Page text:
Comparing costs and benefits over a 10 year period of strategies for familial hypercholesterolaemia screening.
J PUBLIC HEALTH MED
47 - 52.
Background Approximately 110 000 people in the United Kingdom are affected with familial hypercholesterolaemia (FH). At least 75 per cent are undiagnosed. Treatment with statins is effective but effective primary prevention requires early diagnosis. The best strategy to achieve this is unclear. This paper compares the costs and benefits over a 10 year period of two strategies found in our previous modelling: population screening of 16-year-olds or tracing family members of affected patients.Methods Computer modelling of time-limited data was conducted. The number available for screening and the potential new cases in England and Wales aged 16-54 years were estimated. The costs (of screening and treatment) and benefits (deaths averted) that might be accrued over 10 years were assessed.Results Screening 16-year-olds results in 470 new diagnoses, and over 10 subsequent years averts 11.7 deaths at a cost of pound6 176 649, giving a cost per case identified and treated of pound13 141 (including a 10 year drug cost of pound1 584 918). By contrast, screening first-degree relatives of known cases results in 13 248 new diagnoses, 560 deaths averted over 10 years, at a cost of pound46 430 681, giving a cost per case identified and treated of pound3 505 (including 10 year drug cost of pound44 645 760). The cost per death averted would be pound3 187.Conclusions Although the two approaches appear similar in cost-effectiveness over a lifetime, the shorter-term (10 year) cost-effectiveness clearly favours family tracing. This represents good value for money compared with common medical interventions, and suggests that pilot FH family tracing programmes should be conducted.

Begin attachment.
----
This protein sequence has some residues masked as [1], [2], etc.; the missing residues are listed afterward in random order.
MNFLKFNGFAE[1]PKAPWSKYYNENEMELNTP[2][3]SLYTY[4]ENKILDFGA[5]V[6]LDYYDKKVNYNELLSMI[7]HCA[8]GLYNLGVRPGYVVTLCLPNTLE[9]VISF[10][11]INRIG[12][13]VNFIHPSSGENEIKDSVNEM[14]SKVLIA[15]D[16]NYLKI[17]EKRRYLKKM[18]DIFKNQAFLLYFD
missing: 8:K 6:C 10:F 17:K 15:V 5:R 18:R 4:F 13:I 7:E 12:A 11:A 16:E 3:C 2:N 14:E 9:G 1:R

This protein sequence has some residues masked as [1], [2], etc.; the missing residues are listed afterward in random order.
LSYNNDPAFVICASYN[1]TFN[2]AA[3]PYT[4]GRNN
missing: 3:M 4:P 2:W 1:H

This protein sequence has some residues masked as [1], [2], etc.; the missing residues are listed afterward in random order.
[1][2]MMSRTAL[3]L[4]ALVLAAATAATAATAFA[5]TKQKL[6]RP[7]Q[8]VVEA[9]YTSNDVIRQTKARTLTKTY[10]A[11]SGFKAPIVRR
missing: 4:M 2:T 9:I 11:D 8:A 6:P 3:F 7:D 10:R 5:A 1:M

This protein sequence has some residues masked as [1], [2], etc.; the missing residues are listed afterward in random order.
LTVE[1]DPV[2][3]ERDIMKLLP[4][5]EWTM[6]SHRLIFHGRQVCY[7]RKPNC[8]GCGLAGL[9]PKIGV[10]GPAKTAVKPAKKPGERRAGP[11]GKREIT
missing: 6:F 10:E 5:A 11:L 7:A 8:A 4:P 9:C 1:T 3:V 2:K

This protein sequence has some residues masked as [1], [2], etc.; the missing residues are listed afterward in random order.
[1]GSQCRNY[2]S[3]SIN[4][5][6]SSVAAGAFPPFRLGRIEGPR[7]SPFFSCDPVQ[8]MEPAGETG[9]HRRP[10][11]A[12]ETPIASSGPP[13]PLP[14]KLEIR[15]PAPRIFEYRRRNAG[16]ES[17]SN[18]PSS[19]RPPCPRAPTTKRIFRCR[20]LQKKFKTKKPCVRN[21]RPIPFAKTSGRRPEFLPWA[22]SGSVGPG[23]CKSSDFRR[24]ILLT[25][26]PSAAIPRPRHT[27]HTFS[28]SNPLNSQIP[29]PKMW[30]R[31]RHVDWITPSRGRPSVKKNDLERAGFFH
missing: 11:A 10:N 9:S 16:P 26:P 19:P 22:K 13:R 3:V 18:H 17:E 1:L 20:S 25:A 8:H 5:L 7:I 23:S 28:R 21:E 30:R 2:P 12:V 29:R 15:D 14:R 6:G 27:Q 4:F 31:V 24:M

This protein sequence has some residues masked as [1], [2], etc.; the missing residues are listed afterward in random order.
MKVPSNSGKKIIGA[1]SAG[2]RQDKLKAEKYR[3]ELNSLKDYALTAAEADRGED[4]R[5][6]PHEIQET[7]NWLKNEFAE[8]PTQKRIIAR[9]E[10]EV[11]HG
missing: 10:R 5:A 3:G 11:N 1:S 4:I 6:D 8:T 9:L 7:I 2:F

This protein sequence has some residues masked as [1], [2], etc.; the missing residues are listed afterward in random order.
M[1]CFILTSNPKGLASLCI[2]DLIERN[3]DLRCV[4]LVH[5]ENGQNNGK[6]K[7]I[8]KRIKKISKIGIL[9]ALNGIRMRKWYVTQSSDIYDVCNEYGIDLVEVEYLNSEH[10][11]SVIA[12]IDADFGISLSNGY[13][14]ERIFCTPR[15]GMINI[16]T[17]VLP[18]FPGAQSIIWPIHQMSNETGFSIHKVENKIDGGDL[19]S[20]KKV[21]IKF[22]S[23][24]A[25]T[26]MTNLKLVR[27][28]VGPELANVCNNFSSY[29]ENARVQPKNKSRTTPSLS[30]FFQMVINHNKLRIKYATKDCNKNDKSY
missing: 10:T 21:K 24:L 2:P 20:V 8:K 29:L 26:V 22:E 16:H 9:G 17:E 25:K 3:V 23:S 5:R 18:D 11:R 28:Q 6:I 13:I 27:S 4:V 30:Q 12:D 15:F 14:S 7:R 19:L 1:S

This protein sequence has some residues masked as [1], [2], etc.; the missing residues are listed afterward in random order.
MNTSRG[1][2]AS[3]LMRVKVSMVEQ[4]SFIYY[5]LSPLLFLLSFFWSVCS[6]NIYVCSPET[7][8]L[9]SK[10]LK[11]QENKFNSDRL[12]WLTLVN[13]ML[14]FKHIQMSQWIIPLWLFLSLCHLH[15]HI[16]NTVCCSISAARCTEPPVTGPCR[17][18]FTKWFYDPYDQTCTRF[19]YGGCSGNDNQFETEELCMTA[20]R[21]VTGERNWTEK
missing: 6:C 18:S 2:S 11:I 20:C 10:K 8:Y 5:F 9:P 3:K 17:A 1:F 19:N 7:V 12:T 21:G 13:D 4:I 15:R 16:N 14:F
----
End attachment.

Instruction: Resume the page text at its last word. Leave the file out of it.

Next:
|Title:||Comparing costs and benefits over a 10 year period of strategies for familial hypercholesterolaemia screening|
|Keywords:||familial hypercholesterolaemia, screening, costs, benefits, AVERAGE CHOLESTEROL LEVELS, CORONARY-HEART-DISEASE, RANDOMIZED-TRIAL, GENERAL-PRACTICE, PRIMARY-CARE, INDIVIDUALS, SIMVASTATIN, INTERVENTIONS, PRAVASTATIN, MANAGEMENT|
|UCL classification:||UCL > School of Life and Medical Sciences
UCL > School of Life and Medical Sciences > Faculty of Population Health Sciences
UCL > School of Life and Medical Sciences > Faculty of Population Health Sciences > Institute of Cardiovascular Science
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